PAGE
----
|Wednesday, May 22, 2013 01:25 PM|
|Book Report - Mockingjay|
| by Fëanor|
I've finished The Hunger Games trilogy, and I think it's really great.
(I'm going to try to avoid any really big spoilers, but if you want to remain completely ignorant of what happens in these books, I'd say stop now and come back after you've read them.)
I was again interested to see how this third book would still be about the Hunger Games, as clearly another one couldn't be held now that the whole system had fallen part, but Katniss does indeed find herself pulled into another kind of Hunger Games when she's in the streets of the Capitol, moving from pod to pod, trying to stay alive. And really, in a way, her entire life from the first page of the first book, right up until the end of this one, has been a kind of Hunger Games - a terrible competition for survival, with nearly every moment of it filmed and watched and scrutinized, nearly every moment of it planned and performed. The characters play a game in this book called "Real or Not Real?" and I feel like it really gets at the heart of one of the trilogy's central themes: that living under constant surveillance is its own kind of oppressive torture. It can put you in a place where you feel you have to pretend to be someone else all the time, to the point where you no longer know who you really are inside anymore; you don't even know what's real and what's artifice; who you love and who you don't. This is where Katniss finds herself, and it takes her a long time to finally dig her way down to what's real and important.
I saw in the second book how important Katniss' choice between Peeta and Gale was, but it wasn't until the end of this book that I realized why it was so important, and what it meant. This choice ends up symbolizing the different paths to take in the face of tyranny and brutality. Do you turn it back on itself, fight violence with violence, turn hate into hate? Do you use your oppressor's playbook against him, designing traps as cruel as his own to defeat him? Fight an inhuman enemy with its own inhumanity? That's Gale's solution. Gale is all rage and vengeance. But there's another way: to face inhumanity and cruelty with dignity and refuse to lose your own humanity. To keep yourself, to not become a pawn in someone else's game. To believe in the possibility of redemption and forgiveness. That's Peeta's solution.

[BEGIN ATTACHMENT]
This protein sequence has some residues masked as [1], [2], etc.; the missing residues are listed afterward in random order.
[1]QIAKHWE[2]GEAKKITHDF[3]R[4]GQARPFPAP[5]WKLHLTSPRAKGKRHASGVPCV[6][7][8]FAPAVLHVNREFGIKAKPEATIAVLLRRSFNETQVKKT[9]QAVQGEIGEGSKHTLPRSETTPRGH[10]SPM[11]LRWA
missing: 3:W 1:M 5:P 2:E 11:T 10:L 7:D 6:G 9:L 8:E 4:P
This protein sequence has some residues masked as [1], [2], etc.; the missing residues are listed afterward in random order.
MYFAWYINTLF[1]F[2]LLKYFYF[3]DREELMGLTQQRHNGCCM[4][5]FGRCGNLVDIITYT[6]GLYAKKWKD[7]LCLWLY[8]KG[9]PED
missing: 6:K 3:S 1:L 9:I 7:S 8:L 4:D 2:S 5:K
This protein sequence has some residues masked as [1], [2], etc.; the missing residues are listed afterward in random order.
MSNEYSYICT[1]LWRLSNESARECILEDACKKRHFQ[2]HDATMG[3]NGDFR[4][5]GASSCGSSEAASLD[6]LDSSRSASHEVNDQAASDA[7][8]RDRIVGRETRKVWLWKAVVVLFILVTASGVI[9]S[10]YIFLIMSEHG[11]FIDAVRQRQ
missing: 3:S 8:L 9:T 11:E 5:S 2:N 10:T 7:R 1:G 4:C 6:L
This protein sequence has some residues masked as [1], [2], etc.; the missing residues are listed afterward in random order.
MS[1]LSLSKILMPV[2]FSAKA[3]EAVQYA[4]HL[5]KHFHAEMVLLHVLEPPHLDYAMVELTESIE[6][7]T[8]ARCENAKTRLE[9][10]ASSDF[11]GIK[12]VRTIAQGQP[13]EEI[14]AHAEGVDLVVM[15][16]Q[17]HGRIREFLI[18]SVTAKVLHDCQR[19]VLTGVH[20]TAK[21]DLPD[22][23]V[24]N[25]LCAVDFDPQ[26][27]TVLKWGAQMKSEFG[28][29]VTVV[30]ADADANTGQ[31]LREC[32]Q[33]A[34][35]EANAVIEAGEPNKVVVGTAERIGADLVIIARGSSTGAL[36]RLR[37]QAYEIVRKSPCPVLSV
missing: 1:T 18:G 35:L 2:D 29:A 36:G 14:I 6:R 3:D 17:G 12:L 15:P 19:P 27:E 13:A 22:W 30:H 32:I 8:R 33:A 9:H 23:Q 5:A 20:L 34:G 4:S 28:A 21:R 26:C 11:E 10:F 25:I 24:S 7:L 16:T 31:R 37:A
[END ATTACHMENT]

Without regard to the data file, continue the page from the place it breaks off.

The vote at the end - choosing whether or not to condemn another generation to the Hunger Games - is an extremely important moment. Once you've lived through that, do you put your tormentors back into it, and let it continue? Or do you destroy it? Do you end the cycle? Katniss realizes then that President Coin is just going to take Snow's place, and continue the cycle, and it will just go on and on. Unless someone stands up and says enough.
The final sequence of this book is traumatic and brutal, but it also feels true and right and incredibly moving. Mockingjay pulls all the themes of the trilogy together, puts everything in focus, and brings the series to a satisfying conclusion. Collins says she was inspired to write these books while flipping back and forth between a reality competition show and coverage of the Iraq War on TV, and it's not hard to see the connection. It's a great series of books, and what it has to say about people and how awful and wonderful we can be really resonates.
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